The sensor is based on a split-rib optomechanical waveguide fabricated using novel CMOS-compatible processing that is sensitive to ultrasound vibrations. As a result the sensor can be small at 20-micron dimensions and has a detection limit two orders of magnitude better than piezoelectric elements of identical size.
The low detection limit of the sensor enables new clinical and biomedical applications of ultrasonic and photoacoustic imaging such as deep-tissue mammography and the study of vascularization or innervation of potential tumorous tissue. One of the problems with piezoelectric sensors is that to achieve high sensitivity the sensor must be physically large which works against distance resolution. An array of small sensors achieves resolution but with an inherently noisy image. Second, piezoelectric sensors rely on their mechanical resonance to enhance signal amplitude and this means they only operate in a small range around the resonance frequency.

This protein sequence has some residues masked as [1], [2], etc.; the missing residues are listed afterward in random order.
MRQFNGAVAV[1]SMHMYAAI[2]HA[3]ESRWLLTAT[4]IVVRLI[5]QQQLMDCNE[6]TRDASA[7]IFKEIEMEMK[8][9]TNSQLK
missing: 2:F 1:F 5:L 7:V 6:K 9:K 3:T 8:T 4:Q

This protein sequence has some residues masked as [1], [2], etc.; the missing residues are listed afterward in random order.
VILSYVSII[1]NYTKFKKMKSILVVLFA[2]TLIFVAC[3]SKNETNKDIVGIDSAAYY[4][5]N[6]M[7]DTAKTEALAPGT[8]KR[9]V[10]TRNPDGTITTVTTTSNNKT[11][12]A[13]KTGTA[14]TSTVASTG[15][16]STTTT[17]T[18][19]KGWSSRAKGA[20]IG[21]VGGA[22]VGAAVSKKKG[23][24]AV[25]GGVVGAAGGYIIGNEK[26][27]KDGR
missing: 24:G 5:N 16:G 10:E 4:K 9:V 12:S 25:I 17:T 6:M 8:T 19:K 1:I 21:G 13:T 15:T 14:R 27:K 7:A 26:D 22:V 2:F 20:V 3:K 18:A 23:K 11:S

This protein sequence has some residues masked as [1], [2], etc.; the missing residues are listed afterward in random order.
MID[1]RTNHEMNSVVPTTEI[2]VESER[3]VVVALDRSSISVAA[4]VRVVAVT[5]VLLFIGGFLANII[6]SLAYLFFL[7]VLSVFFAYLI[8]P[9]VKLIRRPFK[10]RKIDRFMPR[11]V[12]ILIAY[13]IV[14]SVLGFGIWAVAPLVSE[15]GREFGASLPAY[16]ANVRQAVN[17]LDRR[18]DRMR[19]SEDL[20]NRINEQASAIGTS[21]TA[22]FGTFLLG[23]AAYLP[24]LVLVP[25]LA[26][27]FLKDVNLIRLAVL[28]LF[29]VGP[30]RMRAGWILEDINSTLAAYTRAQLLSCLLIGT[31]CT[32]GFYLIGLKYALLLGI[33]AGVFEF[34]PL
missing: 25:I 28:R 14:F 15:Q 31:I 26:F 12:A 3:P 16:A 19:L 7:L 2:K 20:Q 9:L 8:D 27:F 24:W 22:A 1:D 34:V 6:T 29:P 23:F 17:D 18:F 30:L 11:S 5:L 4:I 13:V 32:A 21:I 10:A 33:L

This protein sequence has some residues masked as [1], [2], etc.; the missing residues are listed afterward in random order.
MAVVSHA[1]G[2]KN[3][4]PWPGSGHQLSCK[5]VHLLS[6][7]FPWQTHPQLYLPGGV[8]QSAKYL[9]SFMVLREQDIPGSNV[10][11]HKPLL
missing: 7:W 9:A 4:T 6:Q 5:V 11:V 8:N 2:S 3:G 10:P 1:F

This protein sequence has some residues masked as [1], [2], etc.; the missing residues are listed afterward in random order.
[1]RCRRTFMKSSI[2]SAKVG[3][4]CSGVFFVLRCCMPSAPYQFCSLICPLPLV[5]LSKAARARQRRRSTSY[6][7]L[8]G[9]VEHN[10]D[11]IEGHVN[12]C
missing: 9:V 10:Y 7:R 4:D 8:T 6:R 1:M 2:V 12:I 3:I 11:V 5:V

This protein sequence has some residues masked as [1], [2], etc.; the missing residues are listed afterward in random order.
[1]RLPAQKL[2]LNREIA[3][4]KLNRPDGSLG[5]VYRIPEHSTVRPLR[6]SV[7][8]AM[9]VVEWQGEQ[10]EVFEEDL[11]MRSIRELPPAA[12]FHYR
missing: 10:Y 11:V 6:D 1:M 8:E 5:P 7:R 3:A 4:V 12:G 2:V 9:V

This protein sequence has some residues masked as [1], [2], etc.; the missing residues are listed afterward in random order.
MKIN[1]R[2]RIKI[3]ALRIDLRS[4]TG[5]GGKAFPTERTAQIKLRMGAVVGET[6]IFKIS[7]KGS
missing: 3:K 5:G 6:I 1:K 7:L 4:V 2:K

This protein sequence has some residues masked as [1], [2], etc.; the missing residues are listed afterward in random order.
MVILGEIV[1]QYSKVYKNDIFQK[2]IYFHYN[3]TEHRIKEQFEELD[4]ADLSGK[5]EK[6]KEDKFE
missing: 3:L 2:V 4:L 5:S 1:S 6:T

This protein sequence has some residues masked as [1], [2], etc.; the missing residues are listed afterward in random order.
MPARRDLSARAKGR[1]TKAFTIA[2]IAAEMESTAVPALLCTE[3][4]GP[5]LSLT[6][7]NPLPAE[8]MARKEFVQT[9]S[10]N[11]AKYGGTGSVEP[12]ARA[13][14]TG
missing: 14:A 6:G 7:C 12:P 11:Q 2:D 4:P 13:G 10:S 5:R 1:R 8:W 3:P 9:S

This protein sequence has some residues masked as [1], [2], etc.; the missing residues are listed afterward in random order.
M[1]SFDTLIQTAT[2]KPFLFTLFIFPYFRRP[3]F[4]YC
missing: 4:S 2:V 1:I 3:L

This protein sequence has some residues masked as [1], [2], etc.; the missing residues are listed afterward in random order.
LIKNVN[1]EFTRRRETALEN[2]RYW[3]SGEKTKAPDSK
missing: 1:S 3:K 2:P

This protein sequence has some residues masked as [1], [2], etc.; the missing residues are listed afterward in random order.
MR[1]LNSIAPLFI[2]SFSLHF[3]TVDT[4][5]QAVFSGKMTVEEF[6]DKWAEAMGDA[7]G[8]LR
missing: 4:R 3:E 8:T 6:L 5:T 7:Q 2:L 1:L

"The sensor we have demonstrated will be a game-changer for deep tissue imaging in otherwise non-transparent tissues such as skin or brain. For applications such as sub-cutaneous melanoma imaging or mammography, it enables a more detailed view of the tumor and vascularization around, aiding in a more detailed diagnosis," said Xavier Rottenberg, fellow wave-based sensors and actuators at IMEC, in a prepared statement.
A matrix of sensors on a 30-micron pitch can be integrated on a chip with photonic multiplexers allowing simpler connection and ease of use in catheters.
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